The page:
Dressing well is not a straightforward matter. Even for those in the know, the difference between classic elegance and ridiculousness is slight, the pitfalls awaiting missteps great. Everyone will tell you to be an individual, to mix things up, to not be too studied, or too ‘put together’. Acquire an air of relaxed formality, they will say. Yet one is to know one’s palette, and work within it. And of course, the basic rules must be observed. All well and good. But to a man without a friend in the know this can be bewildering. Just as watching Tiger Woods videos won’t improve your swing, watching the world of fashion will not usher you into it. The basics – fit, cut, cloth, colour – are not obvious. The ambitious but misguided may feel like they are really cutting it, when in fact they have made themselves into mere caricatures. This is the basis of all those magazine ‘experts’ and TV media hacks who make their living pointing out where the celebs went sartorially wrong. Perhaps the rich and famously stupid can get away with it. The man on the street may not fare so well.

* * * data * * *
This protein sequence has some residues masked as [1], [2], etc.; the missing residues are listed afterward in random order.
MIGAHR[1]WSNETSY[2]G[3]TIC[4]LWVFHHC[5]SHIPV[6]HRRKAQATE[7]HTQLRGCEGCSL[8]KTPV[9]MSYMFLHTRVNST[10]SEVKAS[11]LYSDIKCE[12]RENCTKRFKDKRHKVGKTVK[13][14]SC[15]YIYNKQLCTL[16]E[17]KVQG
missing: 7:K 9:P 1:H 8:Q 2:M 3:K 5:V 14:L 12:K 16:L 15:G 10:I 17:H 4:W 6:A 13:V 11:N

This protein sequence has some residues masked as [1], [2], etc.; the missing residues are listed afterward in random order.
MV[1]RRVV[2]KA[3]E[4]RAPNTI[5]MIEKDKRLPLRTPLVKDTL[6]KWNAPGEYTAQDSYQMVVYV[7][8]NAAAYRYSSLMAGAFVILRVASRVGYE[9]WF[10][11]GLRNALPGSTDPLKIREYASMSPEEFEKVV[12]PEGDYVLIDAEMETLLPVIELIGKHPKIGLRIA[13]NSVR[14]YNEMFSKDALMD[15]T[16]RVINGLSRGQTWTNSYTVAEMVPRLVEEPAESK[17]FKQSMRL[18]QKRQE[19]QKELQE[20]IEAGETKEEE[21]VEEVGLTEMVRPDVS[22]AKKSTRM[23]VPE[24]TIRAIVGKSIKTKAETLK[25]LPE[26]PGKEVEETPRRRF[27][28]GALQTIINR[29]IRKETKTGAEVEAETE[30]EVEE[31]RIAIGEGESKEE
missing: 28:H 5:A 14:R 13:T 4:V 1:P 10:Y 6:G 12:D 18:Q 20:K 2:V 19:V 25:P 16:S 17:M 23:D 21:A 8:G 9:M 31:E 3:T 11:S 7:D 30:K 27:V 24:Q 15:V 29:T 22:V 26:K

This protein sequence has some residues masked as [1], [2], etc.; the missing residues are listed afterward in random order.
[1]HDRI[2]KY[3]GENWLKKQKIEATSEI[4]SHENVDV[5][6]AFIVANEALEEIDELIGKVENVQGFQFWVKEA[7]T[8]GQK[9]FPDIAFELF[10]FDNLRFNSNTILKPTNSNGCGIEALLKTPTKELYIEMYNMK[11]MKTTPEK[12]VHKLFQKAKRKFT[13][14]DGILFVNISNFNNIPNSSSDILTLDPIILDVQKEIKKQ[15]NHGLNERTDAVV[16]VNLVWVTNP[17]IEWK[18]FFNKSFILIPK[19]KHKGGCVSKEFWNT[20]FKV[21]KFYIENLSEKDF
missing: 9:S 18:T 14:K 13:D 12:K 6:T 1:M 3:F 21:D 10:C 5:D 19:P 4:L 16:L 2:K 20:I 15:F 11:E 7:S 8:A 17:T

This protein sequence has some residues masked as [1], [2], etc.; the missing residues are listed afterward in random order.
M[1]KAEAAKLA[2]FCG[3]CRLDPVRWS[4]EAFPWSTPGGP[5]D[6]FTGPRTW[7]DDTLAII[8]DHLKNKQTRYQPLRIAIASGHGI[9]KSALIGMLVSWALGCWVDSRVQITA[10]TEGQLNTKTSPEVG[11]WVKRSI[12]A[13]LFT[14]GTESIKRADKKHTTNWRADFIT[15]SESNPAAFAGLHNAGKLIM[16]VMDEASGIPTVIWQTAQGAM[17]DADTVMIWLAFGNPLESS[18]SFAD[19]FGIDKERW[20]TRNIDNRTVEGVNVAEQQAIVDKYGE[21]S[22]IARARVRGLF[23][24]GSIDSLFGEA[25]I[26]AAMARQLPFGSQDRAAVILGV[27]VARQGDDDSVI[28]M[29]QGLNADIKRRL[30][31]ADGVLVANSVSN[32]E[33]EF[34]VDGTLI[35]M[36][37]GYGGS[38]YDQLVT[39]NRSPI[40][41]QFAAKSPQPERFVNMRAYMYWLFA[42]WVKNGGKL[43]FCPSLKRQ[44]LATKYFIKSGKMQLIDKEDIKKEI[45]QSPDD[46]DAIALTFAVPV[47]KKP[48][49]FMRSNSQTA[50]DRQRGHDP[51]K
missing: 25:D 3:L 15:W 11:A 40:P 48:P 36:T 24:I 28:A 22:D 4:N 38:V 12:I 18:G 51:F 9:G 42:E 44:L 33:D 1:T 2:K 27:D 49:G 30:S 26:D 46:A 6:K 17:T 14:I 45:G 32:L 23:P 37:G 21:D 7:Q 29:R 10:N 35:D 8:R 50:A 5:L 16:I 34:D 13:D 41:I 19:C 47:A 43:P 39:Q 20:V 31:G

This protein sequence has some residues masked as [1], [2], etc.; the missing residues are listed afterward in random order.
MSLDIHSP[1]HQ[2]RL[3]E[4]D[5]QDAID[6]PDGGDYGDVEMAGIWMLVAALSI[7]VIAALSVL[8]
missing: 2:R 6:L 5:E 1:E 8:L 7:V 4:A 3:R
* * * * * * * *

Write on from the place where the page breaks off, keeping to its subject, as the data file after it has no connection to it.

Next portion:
My case in point, so as not to embarrass anybody, is Mr. Charles James Mathews, 1803-78. As an English comic actor, his public appearance may not be thought to have been in earnest. It was all ‘just so’, and yet all ‘off’. I imagine it took quite some considerable skill on the part of Mr. Mathews to achieve such a studiously eccentric and nonsensical appearance, without obviously transgressing any rules of formal wear. A couple of details ground the look: the umbrella is charming, the moustache in keeping with the times, the shoes all too ordinary. The rest, while retaining a clear sense of the English gentleman, does enough to make one question his sanity. His posture accentuates the stomach and narrows the shoulders (too many men stand like this without realising it). His trousers are on the long side, breaking at the knee, the shin, and above the shoe, and giving the impression of limpness. So, no backbone, and no strength. A fop, to be sure. The jailbird reference in the trousers is a screaming faux pas and the jacket, with big metal buttons and plaid lining, invokes a cross between a policeman and a bookie. The hat is as like to produce a rabbit as to be doffed at the ladies. In short, this is a man at whom one would laugh, unless he tried to sell you anything, in which case you would run away. The laughter, from Mr. Mathews' point of view, was sought. Unless you seek it too, be mindful.
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